- Features Japan Glances
- “Kyaraben” (Character “Bentōs”)
- [2015.10.12] Read in: FRANÇAIS | ESPAÑOL | العربية | Русский |
Bentō makers are livening up lunch by adding cute character designs to box meals. Fueled by media attention and blogging, these character bentōs, or kyaraben, have become a Japanese craze.
A New Bentō Genre
Kyaraben (character bentōs) are packed lunches where the rice and other food items are shaped to look like cute characters, including heroes from children’s anime and video games. Ordinary bentō box meals have a long tradition in Japan and are prepared either in the home or outside to be eaten later on. As can be seen in many films and anime, the bentō is frequently made by a Japanese mother for her children and husband, although times are changing and men sometimes make them too.
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In a wider sense, character bentōs can go beyond the use of famous characters to feature animals, seasonal motifs, or customs and festivals. The meticulous care required to make the lunch look just like a page from a picture book is the same as that used in many traditional Japanese crafts.
As well as brightening up lunchtime, the cuteness of the design can also coax children into eating food they are not too fond of. A long-standing bentō classic is the sausage octopus, made by cutting one end of a wiener into eight legs.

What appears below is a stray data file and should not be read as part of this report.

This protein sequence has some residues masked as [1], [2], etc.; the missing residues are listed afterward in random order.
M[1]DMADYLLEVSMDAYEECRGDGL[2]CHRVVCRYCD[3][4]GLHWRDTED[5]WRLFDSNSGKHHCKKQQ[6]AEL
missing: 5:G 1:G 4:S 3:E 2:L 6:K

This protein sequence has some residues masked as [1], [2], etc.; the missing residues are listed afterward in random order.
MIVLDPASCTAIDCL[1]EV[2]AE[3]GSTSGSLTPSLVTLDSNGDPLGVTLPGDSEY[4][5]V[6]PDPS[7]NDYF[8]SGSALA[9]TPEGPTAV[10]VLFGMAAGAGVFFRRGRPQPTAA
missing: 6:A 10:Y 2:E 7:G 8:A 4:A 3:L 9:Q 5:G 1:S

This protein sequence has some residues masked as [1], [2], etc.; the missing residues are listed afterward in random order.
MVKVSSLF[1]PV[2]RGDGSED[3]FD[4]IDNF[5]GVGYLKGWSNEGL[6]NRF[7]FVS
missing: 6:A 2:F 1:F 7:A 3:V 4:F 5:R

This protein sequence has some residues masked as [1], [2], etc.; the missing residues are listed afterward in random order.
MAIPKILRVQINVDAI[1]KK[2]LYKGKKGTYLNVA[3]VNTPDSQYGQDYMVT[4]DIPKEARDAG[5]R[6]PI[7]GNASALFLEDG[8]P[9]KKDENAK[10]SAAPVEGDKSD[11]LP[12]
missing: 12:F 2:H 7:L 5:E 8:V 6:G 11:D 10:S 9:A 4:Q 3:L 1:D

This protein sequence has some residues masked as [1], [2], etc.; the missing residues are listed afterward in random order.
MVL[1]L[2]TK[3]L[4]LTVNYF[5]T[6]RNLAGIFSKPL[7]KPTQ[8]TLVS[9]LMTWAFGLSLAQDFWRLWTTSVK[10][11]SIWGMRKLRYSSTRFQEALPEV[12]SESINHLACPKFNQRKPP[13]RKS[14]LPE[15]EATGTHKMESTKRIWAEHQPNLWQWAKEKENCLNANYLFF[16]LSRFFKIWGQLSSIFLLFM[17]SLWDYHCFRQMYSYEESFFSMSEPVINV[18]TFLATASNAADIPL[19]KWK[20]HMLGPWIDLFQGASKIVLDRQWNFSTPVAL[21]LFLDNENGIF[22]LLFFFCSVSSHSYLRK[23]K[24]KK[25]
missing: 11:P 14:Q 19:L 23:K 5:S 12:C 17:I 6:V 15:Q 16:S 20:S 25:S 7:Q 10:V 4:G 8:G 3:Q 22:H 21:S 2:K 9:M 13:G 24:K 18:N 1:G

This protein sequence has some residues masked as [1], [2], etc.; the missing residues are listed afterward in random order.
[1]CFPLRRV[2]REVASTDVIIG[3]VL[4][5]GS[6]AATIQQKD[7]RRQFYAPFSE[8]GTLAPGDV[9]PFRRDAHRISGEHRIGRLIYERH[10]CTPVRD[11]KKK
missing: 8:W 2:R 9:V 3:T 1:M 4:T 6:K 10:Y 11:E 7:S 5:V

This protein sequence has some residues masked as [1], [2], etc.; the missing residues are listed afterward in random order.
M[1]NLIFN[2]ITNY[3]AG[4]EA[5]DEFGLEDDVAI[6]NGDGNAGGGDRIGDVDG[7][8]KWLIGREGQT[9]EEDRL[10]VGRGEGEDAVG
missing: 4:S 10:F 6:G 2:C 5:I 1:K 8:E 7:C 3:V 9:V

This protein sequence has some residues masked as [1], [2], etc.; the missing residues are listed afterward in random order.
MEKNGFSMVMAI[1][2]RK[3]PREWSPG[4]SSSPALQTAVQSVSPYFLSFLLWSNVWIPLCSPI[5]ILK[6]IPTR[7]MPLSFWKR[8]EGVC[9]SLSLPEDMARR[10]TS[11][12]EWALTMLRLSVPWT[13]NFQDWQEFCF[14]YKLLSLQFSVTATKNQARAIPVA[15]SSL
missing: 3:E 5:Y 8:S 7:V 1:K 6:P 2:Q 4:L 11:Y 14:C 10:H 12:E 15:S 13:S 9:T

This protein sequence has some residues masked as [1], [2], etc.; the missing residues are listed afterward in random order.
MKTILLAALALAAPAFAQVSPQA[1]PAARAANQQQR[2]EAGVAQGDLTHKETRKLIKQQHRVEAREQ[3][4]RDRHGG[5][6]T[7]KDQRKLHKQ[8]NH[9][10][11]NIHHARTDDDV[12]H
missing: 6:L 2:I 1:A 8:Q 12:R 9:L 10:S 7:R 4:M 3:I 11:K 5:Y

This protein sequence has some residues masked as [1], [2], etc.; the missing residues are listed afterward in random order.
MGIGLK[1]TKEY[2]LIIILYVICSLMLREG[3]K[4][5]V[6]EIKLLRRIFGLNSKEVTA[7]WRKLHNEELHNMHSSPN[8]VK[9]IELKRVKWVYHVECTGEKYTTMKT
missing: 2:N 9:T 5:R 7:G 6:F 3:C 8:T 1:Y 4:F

In recent years, bentō creators have moved on to more complex designs. Popularity soared around 2007, fueled by special features in television programs and magazines. There is more and more dedicated kitchen equipment available for molding rice, trimming nori (seaweed), and other preparation tasks. In 2014, the government even launched a kyaraben contest to promote Japanese food to the world. The character bentō has gone beyond a mere fad to become its own genre.
Easy and Kawaii: Make Your Own Character Bentō
Craze Sparked by Amateur Cooks
The ease of sharing photographs via smartphones and other mobile devices has helped to boost the kyaraben phenomenon, which was originally sparked by amateur cooks blogging their latest works rather than professional chefs or food critics. Soon the most popular recipes were published in print. There are now over 100 character bentō recipe collections available on bookstore shelves.